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What does the CBO report really say about the AHCA?



Four things to know

The Congressional Budget Office report on the American Health Care Act has been making headlines this week, but what does it really mean?

The CBO is a nonpartisan agency that provides budget and economic information to Congress. They run models of any proposed legislation to give legislators an idea of what the real-world outcomes might be.

This week, they released their report on the AHCA, the Republican bill to repeal and replace the Affordable Care Act, or Obamacare.

Nothing the CBO says is definite—they have the tricky task of essentially predicting the future. But their estimates are usually the best guesses that we have.

Here’s what the CBO predicted about the AHCA:

The CBO predicted the AHCA would…

  1. Slash the deficit, but also cut tax revenue
    Enacting the AHCA is estimated to reduce federal deficits by $337 billion through 2026. These savings would largely come from Medicaid cuts and repealing the income-based subsidies for health insurance. Revenues would decline by nearly $1 trillion due to tax cuts.

  2. Drop coverage rates by 24 million by 2026
    The AHCA is expected to result in 24 million more uninsured Americans by 2026, with 14 million uninsured by next year. A large portion of that is expected to be by choice, with many consumers declining to get coverage if the individual mandate is repealed. Others could lose coverage due to higher premiums and cuts to Medicaid eligibility.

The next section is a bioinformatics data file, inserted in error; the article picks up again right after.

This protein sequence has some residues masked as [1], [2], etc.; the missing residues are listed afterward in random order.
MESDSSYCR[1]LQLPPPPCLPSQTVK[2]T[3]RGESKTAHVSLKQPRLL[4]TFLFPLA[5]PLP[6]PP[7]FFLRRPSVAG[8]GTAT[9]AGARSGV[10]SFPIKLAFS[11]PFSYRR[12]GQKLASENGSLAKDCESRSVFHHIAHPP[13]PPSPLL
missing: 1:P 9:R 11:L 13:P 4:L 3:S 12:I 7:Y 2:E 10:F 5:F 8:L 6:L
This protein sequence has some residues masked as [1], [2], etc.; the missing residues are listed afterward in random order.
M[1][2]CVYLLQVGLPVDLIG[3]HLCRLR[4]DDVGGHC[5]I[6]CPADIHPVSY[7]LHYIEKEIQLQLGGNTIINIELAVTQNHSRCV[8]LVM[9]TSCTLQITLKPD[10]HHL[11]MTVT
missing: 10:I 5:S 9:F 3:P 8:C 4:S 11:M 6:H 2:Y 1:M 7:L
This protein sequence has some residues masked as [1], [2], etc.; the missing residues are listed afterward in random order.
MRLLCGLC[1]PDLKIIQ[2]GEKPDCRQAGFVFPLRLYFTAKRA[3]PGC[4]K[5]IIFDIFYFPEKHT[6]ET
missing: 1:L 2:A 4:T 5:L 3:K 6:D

3. Premiums expected to go up, then down
    Premiums for health insurance are expected to rise at first, by about 15 to 20 percent. This is attributed to healthy people dropping out of the market due to the individual mandate repeal.

    Then by 2020, premiums are expected to decrease. This is largely attributed to three factors:
    •Federal funding given to states to support coverage for sicker enrollees
    •Eliminating requirements for insurers to cover a certain percentage of costs
    •Fewer older consumers in the market due to increased age-rating

  4. Market stability
    The CBO predicted that insurance markets will likely remain stable in most areas under the ACA or the AHCA. The lower premiums and state grants are expected to attract a sufficient number of relatively healthy people in the market.

    However, there are a few markets—like Knoxville, Tennessee—where competition has reduced significantly. Only Cigna is left in the East Tennessee individual market, and it isn’t clear whether that insurer will sell plans in 2018, either. Increased market stability is needed in these areas, which could take several years. Until then, it is possible that some consumers may not be able to access coverage.

If you liked this post, you may also like "Conservative critics may have a point—the AHCA won't lower costs."


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